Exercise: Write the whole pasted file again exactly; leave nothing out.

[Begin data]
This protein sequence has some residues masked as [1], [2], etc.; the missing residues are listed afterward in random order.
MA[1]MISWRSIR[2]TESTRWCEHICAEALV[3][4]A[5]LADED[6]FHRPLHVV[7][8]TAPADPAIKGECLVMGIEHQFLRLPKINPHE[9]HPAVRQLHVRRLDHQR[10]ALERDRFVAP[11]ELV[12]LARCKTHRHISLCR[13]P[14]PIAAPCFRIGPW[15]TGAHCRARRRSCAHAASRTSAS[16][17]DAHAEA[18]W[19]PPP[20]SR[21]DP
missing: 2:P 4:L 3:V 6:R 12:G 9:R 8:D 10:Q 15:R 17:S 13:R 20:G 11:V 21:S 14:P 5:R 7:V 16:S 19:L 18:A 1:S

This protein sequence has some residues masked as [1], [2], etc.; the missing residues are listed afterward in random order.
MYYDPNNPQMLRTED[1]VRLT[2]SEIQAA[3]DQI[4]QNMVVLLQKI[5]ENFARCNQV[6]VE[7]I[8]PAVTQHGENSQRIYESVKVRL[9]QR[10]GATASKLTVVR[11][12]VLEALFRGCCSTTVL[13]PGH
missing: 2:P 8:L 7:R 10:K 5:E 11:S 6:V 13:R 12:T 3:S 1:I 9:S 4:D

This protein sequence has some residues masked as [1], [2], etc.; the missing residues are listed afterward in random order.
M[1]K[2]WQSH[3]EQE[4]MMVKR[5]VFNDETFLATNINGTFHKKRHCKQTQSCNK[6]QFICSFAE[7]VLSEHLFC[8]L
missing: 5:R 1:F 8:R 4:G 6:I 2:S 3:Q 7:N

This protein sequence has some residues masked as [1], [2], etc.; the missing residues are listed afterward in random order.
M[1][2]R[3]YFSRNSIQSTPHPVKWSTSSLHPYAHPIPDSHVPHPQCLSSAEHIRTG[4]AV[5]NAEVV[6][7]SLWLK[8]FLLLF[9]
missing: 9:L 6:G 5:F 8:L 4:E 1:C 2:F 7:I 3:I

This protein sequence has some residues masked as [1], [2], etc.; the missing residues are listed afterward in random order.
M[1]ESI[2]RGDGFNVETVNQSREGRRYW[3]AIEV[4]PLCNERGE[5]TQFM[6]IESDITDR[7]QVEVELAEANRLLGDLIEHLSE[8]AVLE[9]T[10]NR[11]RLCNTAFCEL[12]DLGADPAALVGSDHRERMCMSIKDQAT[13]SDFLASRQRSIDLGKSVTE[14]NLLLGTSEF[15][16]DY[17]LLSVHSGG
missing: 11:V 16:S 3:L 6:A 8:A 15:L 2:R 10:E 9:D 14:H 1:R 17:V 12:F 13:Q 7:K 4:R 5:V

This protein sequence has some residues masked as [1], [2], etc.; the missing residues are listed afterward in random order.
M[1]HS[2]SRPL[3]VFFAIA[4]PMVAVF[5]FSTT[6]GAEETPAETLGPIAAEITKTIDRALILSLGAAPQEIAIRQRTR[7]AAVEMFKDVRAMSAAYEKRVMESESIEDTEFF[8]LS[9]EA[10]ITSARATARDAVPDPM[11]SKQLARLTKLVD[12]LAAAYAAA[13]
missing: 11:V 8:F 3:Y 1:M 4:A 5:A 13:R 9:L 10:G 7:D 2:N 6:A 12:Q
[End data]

This protein sequence has some residues masked as [1], [2], etc.; the missing residues are listed afterward in random order.
MA[1]MISWRSIR[2]TESTRWCEHICAEALV[3][4]A[5]LADED[6]FHRPLHVV[7][8]TAPADPAIKGECLVMGIEHQFLRLPKINPHE[9]HPAVRQLHVRRLDHQR[10]ALERDRFVAP[11]ELV[12]LARCKTHRHISLCR[13]P[14]PIAAPCFRIGPW[15]TGAHCRARRRSCAHAASRTSAS[16][17]DAHAEA[18]W[19]PPP[20]SR[21]DP
missing: 2:P 4:L 3:V 6:R 12:G 9:R 8:D 10:Q 15:R 17:S 13:R 20:G 11:V 21:S 14:P 5:R 7:V 16:S 19:L 18:A 1:S

This protein sequence has some residues masked as [1], [2], etc.; the missing residues are listed afterward in random order.
MYYDPNNPQMLRTED[1]VRLT[2]SEIQAA[3]DQI[4]QNMVVLLQKI[5]ENFARCNQV[6]VE[7]I[8]PAVTQHGENSQRIYESVKVRL[9]QR[10]GATASKLTVVR[11][12]VLEALFRGCCSTTVL[13]PGH
missing: 2:P 8:L 7:R 10:K 5:E 11:S 6:V 13:R 12:T 3:S 1:I 9:S 4:D

This protein sequence has some residues masked as [1], [2], etc.; the missing residues are listed afterward in random order.
M[1]K[2]WQSH[3]EQE[4]MMVKR[5]VFNDETFLATNINGTFHKKRHCKQTQSCNK[6]QFICSFAE[7]VLSEHLFC[8]L
missing: 5:R 1:F 8:R 4:G 6:I 2:S 3:Q 7:N

This protein sequence has some residues masked as [1], [2], etc.; the missing residues are listed afterward in random order.
M[1][2]R[3]YFSRNSIQSTPHPVKWSTSSLHPYAHPIPDSHVPHPQCLSSAEHIRTG[4]AV[5]NAEVV[6][7]SLWLK[8]FLLLF[9]
missing: 9:L 6:G 5:F 8:L 4:E 1:C 2:F 7:I 3:I

This protein sequence has some residues masked as [1], [2], etc.; the missing residues are listed afterward in random order.
M[1]ESI[2]RGDGFNVETVNQSREGRRYW[3]AIEV[4]PLCNERGE[5]TQFM[6]IESDITDR[7]QVEVELAEANRLLGDLIEHLSE[8]AVLE[9]T[10]NR[11]RLCNTAFCEL[12]DLGADPAALVGSDHRERMCMSIKDQAT[13]SDFLASRQRSIDLGKSVTE[14]NLLLGTSEF[15][16]DY[17]LLSVHSGG
missing: 11:V 16:S 3:L 6:A 8:A 15:L 2:R 10:E 9:D 14:H 1:R 17:V 12:F 13:Q 7:K 4:R 5:V

This protein sequence has some residues masked as [1], [2], etc.; the missing residues are listed afterward in random order.
M[1]HS[2]SRPL[3]VFFAIA[4]PMVAVF[5]FSTT[6]GAEETPAETLGPIAAEITKTIDRALILSLGAAPQEIAIRQRTR[7]AAVEMFKDVRAMSAAYEKRVMESESIEDTEFF[8]LS[9]EA[10]ITSARATARDAVPDPM[11]SKQLARLTKLVD[12]LAAAYAAA[13]
missing: 11:V 8:F 3:Y 1:M 4:A 5:A 13:R 9:L 10:G 7:D 2:N 6:A 12:Q